DECATUR — Decatur has its own spooky Halloween stories.
Legends and tales circle around one of the most historic areas in the city, Greenwood Cemetery. However, many believe the scariest parts of the 100-acre landscape are the rolling hills and slim roads winding around concrete mausoleums and tombstones.
Fred Jackson is one of those people. For 16 years, he has been the overseer of the 606 S. Church St. graveyard.
Jackson can’t confirm any of the interesting stories. “But I don’t come out here at night to see anything,” he said. “At night time, it can be scary, but I haven’t seen anything unusual.”
Incorporated in 1857, Greenwood began accepting the bodies of loved ones 39 years after Illinois became a state.
Greenwood Cemetery has been one of the featured stories in books written by author Troy Taylor. Book titles include “Haunted Decatur,” “Dark Harvest,” and “Where the Dead Walk: The Haunted History of Greenwood Cemetery,” a book devoted to the graveyard.
Driving through the cemetery is a history lesson of its own. Millikin, Faries, Mueller and Scovill are names still seen throughout the city. The family mausoleums can be found shortly after entering the cemetery.
“This is where most of all of the street names in Decatur came from,” Jackson said. “It’s kind of interesting that they are buried out here in Greenwood.”
Visitors, many who have traveled from across the country, come to see the stones and pay their respects as if they were family. “When they come into town, they hear about Greenwood Cemetery, and they stop and want to take pictures and come to all the famous people’s mausoleums,” Jackson said.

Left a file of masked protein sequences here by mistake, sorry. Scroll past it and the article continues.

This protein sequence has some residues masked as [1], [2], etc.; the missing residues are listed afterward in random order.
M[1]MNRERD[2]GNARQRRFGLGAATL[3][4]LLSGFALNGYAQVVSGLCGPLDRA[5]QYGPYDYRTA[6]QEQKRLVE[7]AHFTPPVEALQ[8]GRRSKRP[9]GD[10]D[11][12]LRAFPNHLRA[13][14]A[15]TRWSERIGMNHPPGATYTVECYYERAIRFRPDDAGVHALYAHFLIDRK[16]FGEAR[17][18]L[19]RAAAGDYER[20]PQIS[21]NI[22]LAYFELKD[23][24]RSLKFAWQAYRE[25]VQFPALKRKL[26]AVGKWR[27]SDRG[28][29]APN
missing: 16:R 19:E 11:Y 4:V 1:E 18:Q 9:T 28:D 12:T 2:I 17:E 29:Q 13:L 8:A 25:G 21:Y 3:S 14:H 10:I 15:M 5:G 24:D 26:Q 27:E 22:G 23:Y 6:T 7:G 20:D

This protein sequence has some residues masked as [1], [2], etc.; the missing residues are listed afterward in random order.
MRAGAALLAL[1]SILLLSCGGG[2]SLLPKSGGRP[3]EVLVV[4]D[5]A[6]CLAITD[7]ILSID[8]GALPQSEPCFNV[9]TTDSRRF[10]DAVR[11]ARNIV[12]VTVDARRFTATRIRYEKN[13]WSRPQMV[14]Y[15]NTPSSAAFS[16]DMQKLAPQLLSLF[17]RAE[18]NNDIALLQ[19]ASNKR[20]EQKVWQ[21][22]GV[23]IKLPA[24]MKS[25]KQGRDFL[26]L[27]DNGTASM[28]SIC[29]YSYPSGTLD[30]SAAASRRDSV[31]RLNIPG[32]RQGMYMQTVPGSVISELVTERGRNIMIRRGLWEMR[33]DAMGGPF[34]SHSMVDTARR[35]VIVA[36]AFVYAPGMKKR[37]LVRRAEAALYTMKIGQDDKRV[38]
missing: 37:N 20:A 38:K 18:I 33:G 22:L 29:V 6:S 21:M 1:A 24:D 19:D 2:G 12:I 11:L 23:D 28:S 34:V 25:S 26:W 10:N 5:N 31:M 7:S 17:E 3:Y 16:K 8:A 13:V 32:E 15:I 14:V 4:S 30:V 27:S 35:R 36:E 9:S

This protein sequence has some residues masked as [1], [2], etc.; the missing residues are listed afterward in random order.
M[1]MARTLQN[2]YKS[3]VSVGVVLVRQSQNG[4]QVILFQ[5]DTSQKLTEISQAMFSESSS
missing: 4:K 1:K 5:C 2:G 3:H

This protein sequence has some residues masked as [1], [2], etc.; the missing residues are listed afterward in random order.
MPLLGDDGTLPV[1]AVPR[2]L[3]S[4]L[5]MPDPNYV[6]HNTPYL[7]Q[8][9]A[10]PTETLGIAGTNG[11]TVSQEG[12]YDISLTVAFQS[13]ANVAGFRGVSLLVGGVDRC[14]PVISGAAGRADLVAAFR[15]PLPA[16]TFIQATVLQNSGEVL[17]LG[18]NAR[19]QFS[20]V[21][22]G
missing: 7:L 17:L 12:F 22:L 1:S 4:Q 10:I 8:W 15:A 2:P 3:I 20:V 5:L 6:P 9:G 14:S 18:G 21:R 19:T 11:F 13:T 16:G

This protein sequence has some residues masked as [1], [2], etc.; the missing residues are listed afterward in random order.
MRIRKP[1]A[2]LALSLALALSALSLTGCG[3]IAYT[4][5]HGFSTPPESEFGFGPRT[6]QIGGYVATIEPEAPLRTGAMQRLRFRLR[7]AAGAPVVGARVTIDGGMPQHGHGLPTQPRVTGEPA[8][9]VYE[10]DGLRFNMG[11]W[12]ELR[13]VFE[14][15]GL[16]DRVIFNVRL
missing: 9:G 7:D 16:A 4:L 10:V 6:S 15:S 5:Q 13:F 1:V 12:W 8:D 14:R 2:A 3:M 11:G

John Lynn has featured Greenwood Cemetery in his “Dead People of Illinois” presentations. The Decatur graveyard is one of nearly 600 cemeteries he has visited. Lynn’s interest in Greenwood was because it was considered one of the ten spookiest cemeteries in the state. He said he doesn’t necessarily agree with the list. He uses Greenwood information to describe some generalities about all cemeteries, including gated entrance ways, graves, monuments, mausolea, veterans and other special burials, he said.
“When I stopped at Greenwood to take pictures a couple summers ago, I did find it impressively huge, nicely wooded, and was most impressed with the soldier section as well as the general photogenic quality of the cemetery itself,” Lynn said.
The Greenwood Cemetery office has some of the archival material for their famous residents. Most of the history lesson begins immediately upon entering the cemetery. The oldest stone dates back to 1847, according to Jackson. And the cemetery continues to expand.
Greenwood is divided into 21 sections. Section 12 is the special location designated especially for veterans.
When Jackson began working at the cemetery, the stones had had a rash of vandalism. Instead of blocking the entrance, the staff left the large, white, ornate gates open. “It seemed like, when we had the gates closed, people were breaking in,” Jackson said. “We’ve got it back to looking nice.”
Although Greenwood is one of the older cemeteries in Decatur, families continue to bury their loved ones there. “It’s the history of Greenwood,” Jackson said.
And the history continues. Many of the famous families left Decatur years ago, but still pay tribute to their loved ones by sending flowers each year, according to Jackson.
The attraction for the caretaker is the peacefulness among the old trees and sculptures.
“It’s a beautiful cemetery,” he said. “The change of the color of the leaves makes it more pretty out here.”
The only entrance and exit into the cemetery is at the south side. With 100 acres of rolling hills and roads, bikers, walkers and runners have gotten lost.
“And you see people driving in circles,” Jackson said. “They ask how do you get out of here?”
Inside Decatur's Greenwood Cemetery
The resting place of Decatur's famous
SECONDARY OR INSIDE
Contact Donnette Beckett at (217) 421-6983. Follow her on Twitter: @donnettebHR